There’s more to computers than just Windows or Mac, and Acer is looking beyond both of those (or the only one of those it’s allowed to use) as the company embraces Google’s Chrome in two laptops and one small desktop box.
If most of what you do is online and you can live without lots of applications, it might be time to take a gander at Chrome, Google’s operating system based on its Chrome web browser, letting you surf the web, write documents, play music, watch videos, and do that social networking thing without needing to install a huge amount of apps on a computer made specifically for this purpose and an operating system that is a web browser.
“Acer’s industry-leading range of affordable Chromebook devices is designed for the growing number of customers who enjoy the Google ecosystem for school, work and entertainment,” said Katherine Nguyen, Head of Marketing at Acer Australia and New Zealand.
The computers start with the Chromebook 11, which offer two versions depending on how slim a computer you want.
There’s the CB3-111 which is meant to be slim at 18.65mm closed and carries a weight of 1.1 kilograms, while its bigger C730 brother carries a structural design meant for students since it can withstand a larger drop than the slimline model and packs in a spill-resistant keyboard and touchpad with a drainage channel while keeping the weight to 1.4 kilograms.
Both models rely on an Intel Celeron to get its work done, working with either a 16 or 32GB drive, SD card reader for external storage, a battery supporting around 8.5 hours, and an increased wireless capacity due to 802.11ac technology.
Bluetooth 4.0 is also included as is USB 3.0, while the 11.6 inch screen runs the older 1366×768 screen resolution and uses what Acer calls a “ComfyView” LCD which we hope means expanded viewing angles.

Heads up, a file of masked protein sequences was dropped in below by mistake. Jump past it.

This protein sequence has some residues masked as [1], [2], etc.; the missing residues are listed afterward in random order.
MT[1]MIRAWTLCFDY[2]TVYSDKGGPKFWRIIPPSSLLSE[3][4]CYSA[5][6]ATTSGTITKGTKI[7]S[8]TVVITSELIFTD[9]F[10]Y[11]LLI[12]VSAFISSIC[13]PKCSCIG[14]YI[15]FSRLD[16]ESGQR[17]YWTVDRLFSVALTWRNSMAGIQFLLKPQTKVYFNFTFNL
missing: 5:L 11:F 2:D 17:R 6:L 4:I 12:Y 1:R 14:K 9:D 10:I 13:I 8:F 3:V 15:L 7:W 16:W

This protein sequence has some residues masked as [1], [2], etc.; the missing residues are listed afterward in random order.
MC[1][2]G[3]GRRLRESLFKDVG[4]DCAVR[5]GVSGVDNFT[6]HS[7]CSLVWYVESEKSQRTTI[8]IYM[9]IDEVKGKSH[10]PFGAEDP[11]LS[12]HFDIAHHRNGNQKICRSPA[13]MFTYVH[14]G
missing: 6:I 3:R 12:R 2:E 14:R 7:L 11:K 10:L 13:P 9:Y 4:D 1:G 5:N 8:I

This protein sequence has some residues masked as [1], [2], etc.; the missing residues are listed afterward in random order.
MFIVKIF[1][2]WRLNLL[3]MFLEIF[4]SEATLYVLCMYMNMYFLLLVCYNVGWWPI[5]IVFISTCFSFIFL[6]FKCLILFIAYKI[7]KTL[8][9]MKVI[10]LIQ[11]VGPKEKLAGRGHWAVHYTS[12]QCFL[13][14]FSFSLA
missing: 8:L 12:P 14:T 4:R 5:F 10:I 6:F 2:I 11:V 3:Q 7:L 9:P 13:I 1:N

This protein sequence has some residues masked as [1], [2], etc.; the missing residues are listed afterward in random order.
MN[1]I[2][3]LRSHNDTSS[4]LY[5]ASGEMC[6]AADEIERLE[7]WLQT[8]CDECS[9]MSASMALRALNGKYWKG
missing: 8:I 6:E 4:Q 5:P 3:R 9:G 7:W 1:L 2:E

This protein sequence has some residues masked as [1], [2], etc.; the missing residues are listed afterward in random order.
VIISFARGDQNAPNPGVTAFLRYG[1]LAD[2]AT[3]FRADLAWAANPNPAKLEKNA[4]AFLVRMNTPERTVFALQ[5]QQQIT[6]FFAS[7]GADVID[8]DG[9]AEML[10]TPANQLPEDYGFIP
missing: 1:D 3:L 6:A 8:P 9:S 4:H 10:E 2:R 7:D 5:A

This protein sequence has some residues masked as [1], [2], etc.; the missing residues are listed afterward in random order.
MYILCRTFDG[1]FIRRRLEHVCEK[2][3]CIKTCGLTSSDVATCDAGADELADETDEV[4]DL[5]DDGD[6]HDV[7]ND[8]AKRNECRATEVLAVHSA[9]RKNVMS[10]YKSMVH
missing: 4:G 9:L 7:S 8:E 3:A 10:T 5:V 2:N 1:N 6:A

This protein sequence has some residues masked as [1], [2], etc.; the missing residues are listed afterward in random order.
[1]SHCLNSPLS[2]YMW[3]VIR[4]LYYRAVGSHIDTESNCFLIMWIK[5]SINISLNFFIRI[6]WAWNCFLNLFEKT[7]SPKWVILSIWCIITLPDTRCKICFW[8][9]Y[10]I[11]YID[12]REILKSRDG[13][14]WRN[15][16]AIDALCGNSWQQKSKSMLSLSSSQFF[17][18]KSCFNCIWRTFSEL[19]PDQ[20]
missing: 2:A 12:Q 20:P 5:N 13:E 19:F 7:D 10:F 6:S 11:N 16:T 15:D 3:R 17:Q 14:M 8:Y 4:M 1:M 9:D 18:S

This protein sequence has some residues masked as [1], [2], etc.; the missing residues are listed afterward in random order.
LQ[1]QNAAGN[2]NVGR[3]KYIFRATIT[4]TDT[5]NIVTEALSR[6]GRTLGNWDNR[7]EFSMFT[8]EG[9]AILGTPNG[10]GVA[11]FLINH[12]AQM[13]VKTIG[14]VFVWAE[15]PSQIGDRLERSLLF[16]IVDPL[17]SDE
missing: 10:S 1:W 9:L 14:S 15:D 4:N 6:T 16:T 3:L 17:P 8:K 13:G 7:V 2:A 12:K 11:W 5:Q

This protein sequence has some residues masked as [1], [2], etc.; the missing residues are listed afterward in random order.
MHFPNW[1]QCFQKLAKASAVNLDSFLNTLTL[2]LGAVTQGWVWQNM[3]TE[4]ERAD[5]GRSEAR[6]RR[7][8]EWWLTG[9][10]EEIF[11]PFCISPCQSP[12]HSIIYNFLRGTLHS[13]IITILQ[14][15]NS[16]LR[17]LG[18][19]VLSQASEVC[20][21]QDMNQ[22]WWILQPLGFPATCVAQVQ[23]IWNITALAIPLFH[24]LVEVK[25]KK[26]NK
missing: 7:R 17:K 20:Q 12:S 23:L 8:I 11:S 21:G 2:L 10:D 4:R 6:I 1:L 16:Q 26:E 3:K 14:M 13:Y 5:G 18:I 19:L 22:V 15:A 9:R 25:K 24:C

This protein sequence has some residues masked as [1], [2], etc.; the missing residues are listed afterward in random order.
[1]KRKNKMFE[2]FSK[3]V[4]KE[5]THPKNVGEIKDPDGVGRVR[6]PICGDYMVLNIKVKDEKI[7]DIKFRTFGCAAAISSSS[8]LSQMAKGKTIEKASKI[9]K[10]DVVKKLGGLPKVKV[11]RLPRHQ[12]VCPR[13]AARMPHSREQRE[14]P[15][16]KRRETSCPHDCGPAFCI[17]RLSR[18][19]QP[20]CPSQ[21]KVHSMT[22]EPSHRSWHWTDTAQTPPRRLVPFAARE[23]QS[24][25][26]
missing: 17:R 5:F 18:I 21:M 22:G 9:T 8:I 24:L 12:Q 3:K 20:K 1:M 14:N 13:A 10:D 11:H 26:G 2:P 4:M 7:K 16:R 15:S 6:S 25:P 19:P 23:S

If 11 inches is too low, Acer will have a 13 inch paired with the Nvidia Tegra K1 chip, making it an interesting choice for the slight amount of web-based gaming and graphics you can do, as well as keeping battery usage down.
Like the 11 inch Chromebooks, the upgrades here extend to wireless and USB, and 802.11ac supported as well as USB 3.0, and even a HDMI port.
The battery looks particularly interesting here, supporting as much as 13 hours of life, and providing a resolution of either Full HD 1920×1080 or HD 1366×768.
Finally, there’s a small computer that can be disguised nicely, left at the back of a computer or made for desktops that don’t want something big sitting on them.
This is the CXI, a machine meant for businesses, schools, or even homes that don’t need a lot of power and would prefer a thin client running Google’s Chrome OS to work for them.
This machine will bring much the same technology as the Chromebook 11 to a small box, including a 16GB solid state drive, Intel Celeron, SD card reader, and support for USB 3.0 and Bluetooth 4.0 to a small box. There’s no 802.11ac in this computer, sadly, though Acer has provided Gigabit ethernet, as well as connections for monitors using either HDMI or DisplayPort, as well as a VESA mount kit and Google approved keyboard and mouse made to work better for the operating system.
“Because Chrome devices are simple to use, they are ideal for sharing by multiple users, such as families, schools or at different shifts at a business,” said Daniel Goffredo, Head of Commercial Products at Acer Australia and New Zealand.
“Users can log into their own account to access Gmail, Docs, website bookmarks and other information. Storage on Google Drive 4 protects files, documents and photos safely in the cloud, and ensures that the most current version of the file or document is always available and safe, even if the Chrome device is lost or stolen.”
Pricing for the new computers starts at $329 for the Chromebook 11 in slimline (CB3-111), while the more durable model (C730) is priced at $399. The Chromebook 13 starts at $379 and the CXI at $359, with all of the models available from select retailers and computer stores now.